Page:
How To Take Down Braids and Twists Without Experiencing Breakage

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By Jc of The Natural Haven Bloom

Long term protective styles which are kept in place for several weeks are excellent for promoting hair growth retention.  After keeping a style for that long, the horror story  is to end up having a difficult time taking down the style and ending up with hair on the floor rather than on your head. Here are my tips on how to minimise breakage from long term protective styles and keep the hair that you worked hard to retain.

1. Know your limits: Do not keep the style for too long

Depending on your hair texture (whether it is kinky or curly or both , whether individual strands  tend to mesh or not, whether your strands are fine or average or thick, whether your hair shrinks when washed or not), you will have a limit as to how long you can keep the protective style. For most textures this is 2-4 weeks for twists or cornrows, it is important to remember that the hair is not as tightly compacted with twists  and therefore if your hair tends to mesh , it is important not to keep the style for overly long especially if you are regularly wetting the hair. For braids this can extend to 8 weeks depending on the hair texture (kinky hair usually handles braids better), braid size (small braids usually last longer than thicker ones), installation and care for the hair around the perimeter (redoing the perimeter every 2-3 weeks is usually advised).

2. Condition your hair before the take down

Most naturals tend to wait to take down the protective style before giving hair a proper wash and condition. My tip is to do this on the day before the takedown.  If you normally condition your hair for 10-20 minutes, then try to go for 20 minutes. If you like to deep condition with heat, then do so. The reason for conditioning prior to taking down is to essentially use the hair conditioner to soften hair and add moisture to it. The day immediately after conditioning, hair will be flexible but strong as it will be moisturised but not wet. It will also have deposits on the surface from the conditioner which soften the strands which further allow them to bend easily.  Hair is therefore in the most ideal state to resist breakage from the comb stabbing at the braid/twist and also any stretching and pulling. You can wash and condition your hair again once the style has been taken down especially if you have smaller twists or braids and may therefore not have accessed your scalp properly.

3. Unravel rather than comb

You can use a rat tail comb to undo your protective style but if your twists or braids were properly installed it is often much kinder and gentler to unravel your hair. In a good installation the two strands that are wrapped around each to make a twist or the three strands for braiding are kept separate without needing to feed some hair from one into the other . This minimises meshing of hair which can be further aggravated by washing and shrinkage of the protective style. If you find yourself needing to use a rat tail comb quite often beyond  2 inches of your ends (often it is hard to avoid meshing at the very end), you  should consider practising and perfecting your installation technique.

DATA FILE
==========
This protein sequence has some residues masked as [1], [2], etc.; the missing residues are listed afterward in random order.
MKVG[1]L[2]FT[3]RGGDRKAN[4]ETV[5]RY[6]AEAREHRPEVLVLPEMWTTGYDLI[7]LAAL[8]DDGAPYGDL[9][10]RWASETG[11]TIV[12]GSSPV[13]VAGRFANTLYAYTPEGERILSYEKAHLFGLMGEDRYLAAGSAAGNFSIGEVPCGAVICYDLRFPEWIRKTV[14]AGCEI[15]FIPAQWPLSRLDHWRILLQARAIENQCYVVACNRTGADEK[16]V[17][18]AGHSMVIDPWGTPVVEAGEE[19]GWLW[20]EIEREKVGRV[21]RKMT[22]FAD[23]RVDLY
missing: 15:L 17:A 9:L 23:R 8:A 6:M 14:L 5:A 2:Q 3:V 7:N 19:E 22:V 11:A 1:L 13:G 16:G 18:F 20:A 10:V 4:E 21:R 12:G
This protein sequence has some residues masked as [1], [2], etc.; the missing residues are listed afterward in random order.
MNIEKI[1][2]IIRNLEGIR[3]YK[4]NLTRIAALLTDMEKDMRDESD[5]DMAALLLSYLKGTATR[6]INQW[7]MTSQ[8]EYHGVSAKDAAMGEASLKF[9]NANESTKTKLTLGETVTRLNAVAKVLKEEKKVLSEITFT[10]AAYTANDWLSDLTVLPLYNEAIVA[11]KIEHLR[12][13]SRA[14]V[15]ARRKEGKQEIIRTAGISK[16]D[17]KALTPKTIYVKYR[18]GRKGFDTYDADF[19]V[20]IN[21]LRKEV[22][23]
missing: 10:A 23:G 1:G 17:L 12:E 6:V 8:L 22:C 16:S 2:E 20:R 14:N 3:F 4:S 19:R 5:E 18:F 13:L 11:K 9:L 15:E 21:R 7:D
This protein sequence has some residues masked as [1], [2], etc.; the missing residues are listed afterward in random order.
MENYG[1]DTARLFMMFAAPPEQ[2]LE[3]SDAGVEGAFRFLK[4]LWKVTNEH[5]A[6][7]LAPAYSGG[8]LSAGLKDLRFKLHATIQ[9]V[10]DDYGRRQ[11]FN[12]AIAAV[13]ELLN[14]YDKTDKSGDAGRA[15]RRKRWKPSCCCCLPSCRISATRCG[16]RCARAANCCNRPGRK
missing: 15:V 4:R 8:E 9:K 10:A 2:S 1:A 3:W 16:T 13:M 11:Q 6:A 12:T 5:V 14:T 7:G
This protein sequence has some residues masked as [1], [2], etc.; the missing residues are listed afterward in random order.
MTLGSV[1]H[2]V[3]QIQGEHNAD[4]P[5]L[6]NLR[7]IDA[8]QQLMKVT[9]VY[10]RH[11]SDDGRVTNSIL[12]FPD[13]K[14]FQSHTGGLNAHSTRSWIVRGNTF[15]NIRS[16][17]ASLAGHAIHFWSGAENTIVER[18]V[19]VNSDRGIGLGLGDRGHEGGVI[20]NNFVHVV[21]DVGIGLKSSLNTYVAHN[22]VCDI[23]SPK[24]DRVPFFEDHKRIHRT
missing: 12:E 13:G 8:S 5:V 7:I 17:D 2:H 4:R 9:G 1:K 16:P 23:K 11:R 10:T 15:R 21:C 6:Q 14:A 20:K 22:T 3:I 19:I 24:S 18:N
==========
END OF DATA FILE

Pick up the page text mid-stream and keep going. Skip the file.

4. The usual suspects

Slip is essential especially at the ends of twists or braids. Use whatever is your favourite product which will allow your hair to feel slippery and let strands glide past each other . This can be oil, leave in conditioner, diluted rinse out conditioner, spray bottle with water and oil or a concoction of your choice.

Ladies, do you lose hair when taking down long-term styles? How do you deal?

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The Natural Haven

The Natural Haven

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40 thoughts on “How To Take Down Braids and Twists Without Experiencing Breakage

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  7. Hi to every one, the contents present at this site are genuinely awesome for people experience, well, keep up the nice work fellows.

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    • I would think so if it’s within the same month. The hair has already been pulled and tugged on for the individuals so I usually rest about a month before I let someone tug on my head again. Also, with back to back protective styles, sometimes the stylist will do them too tightly and this can result in more breakage than what would come from the manipulation alone.

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  8. I usually lose a bunch of hair when I just rush through it or try to comb down the twists, whether they are synthetic or my own hair. I probably should be taking them down with my hands after conditioning. I used to just spray with water and now I’m thinking it might be smarter to do the deep -con prior to take down, especially before a trim. I used to compensate by waiting a day or two and then doing an intense moisture treatment. These tips seem much smarter!

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